Trump in Ottawa and Singapore: The World Turned Upside Down
The American president hasn’t just turned his back on and disparaged his country’s strongest allies — he embraced one of its worst sworn enemies.
Legend has it that in 1781, at the formal surrender ceremony following George Washington and the American revolutionaries’ decisive defeat of the British Army under Lord General Charles Cornwallis at Yorktown, Virginia, the British Army band struck up the now famous — or perhaps infamous for some — ballad. Britain was the global power of the time. Yet, it had been defeated by a ragtag army of farmers, merchants and shop-owners led by a handful of professional soldiers. America has been turning the world upside down ever since.
In 1945, following a half-century of world wars, the Great Depression, a genocide, a holocaust and a run of revolutions on several continents, America helped turn the world right side up, bringing together nations to establish a rules-based, international order to ensure peace, stability and prosperity. Now joined by well over 100 nations, that effort has largely lived up to its potential, though not without hardship and challenges. The one constant that the world could count on — nearly always — for those nearly 75 years was that America would be there to stand for stability, peace, human rights, free trade and the rules-based order.
Strike up the band again! Donald Trump’s America appears to be upending that — and in the span of less than one week. Trump first dissed America’s closest allies and best friends at the G-7 Summit in Ottawa, including France, which had dispatched its navy and army to fight with the Americans at Yorktown. They also include Britain and Canada — yes, even Canada — as well as post-World War II allies Germany, Japan and Italy. The world was left aghast.
Days later in Singapore, he met with North Korea’s Kim Jong-un, leader of the world’s best known pariah state. There Trump employed his self-touted dealmaker skills to schmooze, cajole and even pander to the world’s most brutal dictator. Granted, his objective was vital and even noble — to denuclearize the unpredictable and threatening Hermit Kingdom. But following a meeting of less than two hours, including a 45-minute one-on-session, he announced “a very special bond with Kim” and even declared, “I do trust him, yeah.”
The American president didn’t just turn his back on and disparage his country’s strongest allies; he embraced one of its worst sworn enemies. Following Ottawa, Trump went into attack mode, tweeting that the US gets “unfairly clobbered” on trade despite “protecting Europe at great financial loss.” Then in Singapore, when pressed by one journalist at the post-meeting press conference about trust and verification of Kim’s denuclearization pledge (lavishly praised by Trump), the president seemed to shrug it off. “Can you ensure anything?” America won’t trust its best friends to settle trade differences, but it can accept the pledge of an avowed enemy to eliminate its nuclear weapons. Sorry Mr. Reagan, “trust, but verify” is just old-style diplomacy. Now America has a president who “alone can fix it.”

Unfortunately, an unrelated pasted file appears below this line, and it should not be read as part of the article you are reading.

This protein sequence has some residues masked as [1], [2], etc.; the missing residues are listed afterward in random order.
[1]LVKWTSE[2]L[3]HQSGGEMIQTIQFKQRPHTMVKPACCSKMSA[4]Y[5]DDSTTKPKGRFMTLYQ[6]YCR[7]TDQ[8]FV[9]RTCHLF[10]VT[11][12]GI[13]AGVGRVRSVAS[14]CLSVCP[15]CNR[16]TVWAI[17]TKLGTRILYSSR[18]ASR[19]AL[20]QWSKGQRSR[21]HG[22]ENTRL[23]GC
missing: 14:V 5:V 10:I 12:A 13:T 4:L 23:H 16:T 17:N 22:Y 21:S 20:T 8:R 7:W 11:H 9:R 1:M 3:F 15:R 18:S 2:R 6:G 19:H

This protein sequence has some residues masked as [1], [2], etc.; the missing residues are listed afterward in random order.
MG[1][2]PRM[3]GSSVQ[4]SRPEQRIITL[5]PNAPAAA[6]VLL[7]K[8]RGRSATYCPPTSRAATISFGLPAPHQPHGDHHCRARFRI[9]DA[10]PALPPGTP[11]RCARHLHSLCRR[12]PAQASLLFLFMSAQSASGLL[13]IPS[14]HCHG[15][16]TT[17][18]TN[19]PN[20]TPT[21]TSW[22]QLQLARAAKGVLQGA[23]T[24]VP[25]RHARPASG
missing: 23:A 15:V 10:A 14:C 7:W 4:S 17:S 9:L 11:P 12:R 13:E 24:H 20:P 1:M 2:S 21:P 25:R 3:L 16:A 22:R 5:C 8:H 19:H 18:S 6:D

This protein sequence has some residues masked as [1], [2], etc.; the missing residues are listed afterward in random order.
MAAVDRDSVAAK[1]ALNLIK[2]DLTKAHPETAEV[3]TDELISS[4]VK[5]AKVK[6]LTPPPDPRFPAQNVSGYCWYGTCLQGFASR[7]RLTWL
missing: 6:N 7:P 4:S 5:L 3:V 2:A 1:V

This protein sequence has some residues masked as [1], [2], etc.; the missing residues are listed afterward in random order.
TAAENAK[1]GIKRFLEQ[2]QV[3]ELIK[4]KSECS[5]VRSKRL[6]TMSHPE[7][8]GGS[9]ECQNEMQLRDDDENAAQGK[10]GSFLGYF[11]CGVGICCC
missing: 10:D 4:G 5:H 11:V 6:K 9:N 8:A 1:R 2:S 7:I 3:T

For imagined and contrived offenses Trump and his administration admonish friends who are members of vital security alliances with the US and enjoy top ratings for their human rights records. But for the man who violated all international laws to produce and amass dozens of nuclear weapons, executed his uncle by firing squad, ordered a murder-for-hire hit on his half-brother and operates gulags across the country for an estimated 80,000 to 130,000 citizens for offenses against the “dear respected comrade” he has a “special bond” and anoints him “honorable.”
He wasn’t done either. In his meeting with Kim, Trump promised to suspend joint US-South Korean exercises, a cornerstone of the US-South Korean defense alliance. The offer to Kim was neither agreed nor discussed with America’s two staunchest allies in the Western Pacific, Japan and South Korea. (It was a really bad week for Japan, first the gut punch in Ottawa followed by the sucker punch in Singapore.) Yet, one of Trump’s many criticisms of his predecessor’s nuclear deal with Iran in 2015 was that then-President Barack Obama had failed to adequately consult with and receive input from US allies, i.e., the Gulf States and Israel. His apparently spontaneous offer to Kim flies in the face of his earlier reproaches of Obama.